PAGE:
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Discussion Starter #1
This is car related, but is equally applicable to all electrical connectors.

04 Oldsmobile Alero 3.4 V6, 86k miles. I've been having problems with no-starts and misfiring, and I believe I've traced it back to the power supply cables to the distributor cap. It will turn over, but not fire. If I unplug and replug the cables, it will start no problem. But since I've started using this quick fix, it has been misfiring intermittently. Sharp drop in RPM and power for a split second, picks right back up.

I have already sprayed contact cleaner in them both. I have some dielectric spark plug/terminal grease, but I was wondering if I were to accidentally smear some grease across two different wires, will it cause a short? There are no labels on the package stating it is conductive grease, but it doesn't mention the possibility of shorting.



 

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By definition, a dielectric is an insulator. So... No it won't short


It may help to bend the pins in that connector ever so slightly so they connect more securely against the plug.
 

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Discussion Starter #3 (Edited)
I figured, but with all the trouble I've had with this thing (GM products from this era, lol) I wanted to make sure. I guess I was also confusing conductive grease with dielectric. In my mind, dielectric was to aid in the electric connection, but it really is an insulator as you said.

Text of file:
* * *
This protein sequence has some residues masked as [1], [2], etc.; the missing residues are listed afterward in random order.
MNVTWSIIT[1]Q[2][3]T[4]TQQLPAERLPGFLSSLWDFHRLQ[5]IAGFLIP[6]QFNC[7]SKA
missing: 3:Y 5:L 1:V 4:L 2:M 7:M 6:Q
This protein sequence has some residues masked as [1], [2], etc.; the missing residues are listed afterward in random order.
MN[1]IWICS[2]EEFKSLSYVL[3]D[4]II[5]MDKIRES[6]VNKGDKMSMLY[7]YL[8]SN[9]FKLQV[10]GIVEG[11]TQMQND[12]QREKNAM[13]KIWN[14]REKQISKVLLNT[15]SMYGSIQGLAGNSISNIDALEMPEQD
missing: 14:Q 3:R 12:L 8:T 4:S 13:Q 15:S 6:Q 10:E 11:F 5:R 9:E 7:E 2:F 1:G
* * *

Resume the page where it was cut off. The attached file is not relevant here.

I may be using the wrong terms, so I'm not sure what you're telling me to bend. Common sense says not the pieces in the female connector (I'm calling those pins). Do you mean make the slots in the male connector tighter?
 

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The pins in the plug in the second pic. If you bend them down slightly they will connect better with the female plug. Every time you make and brake that connection it will loosen a bit. It's worth a shot and won't hurt anything
 

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You'd probably be better off just replacing the ignition module. Thats what the coils are bolted onto, which is also what that plug goes into. Those terminals look pretty good, from what i can see in the pic. Its not that hard of a job and that part is readily available. It would also be in your best interest to check the coils to make sure, but usually when a coil goes bad, it stays bad. Typically they dont fail intermittently. Thats all assuming your spark plugs and wires dont have a ton of mileage on em.
 

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Discussion Starter #8
I think it was from all of the snow and salt we got. It hasn't given me problems since.
 

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Dielectric grease is more of a long term preventative measure. With new or freshly cleaned contacts it helps it resist oxidization. Over time or in harsh environments contacts/terminals can corrode to the point they build up resistance between the contact points. Resistance is an electrical load so that then becomes a point where heat and carbon can build up to the point you get poor electrical connection. If you clean your contacts (in some cases just unplugging/replugging clears a minor issue up) then the grease will help the problem from returning at that spot.
 
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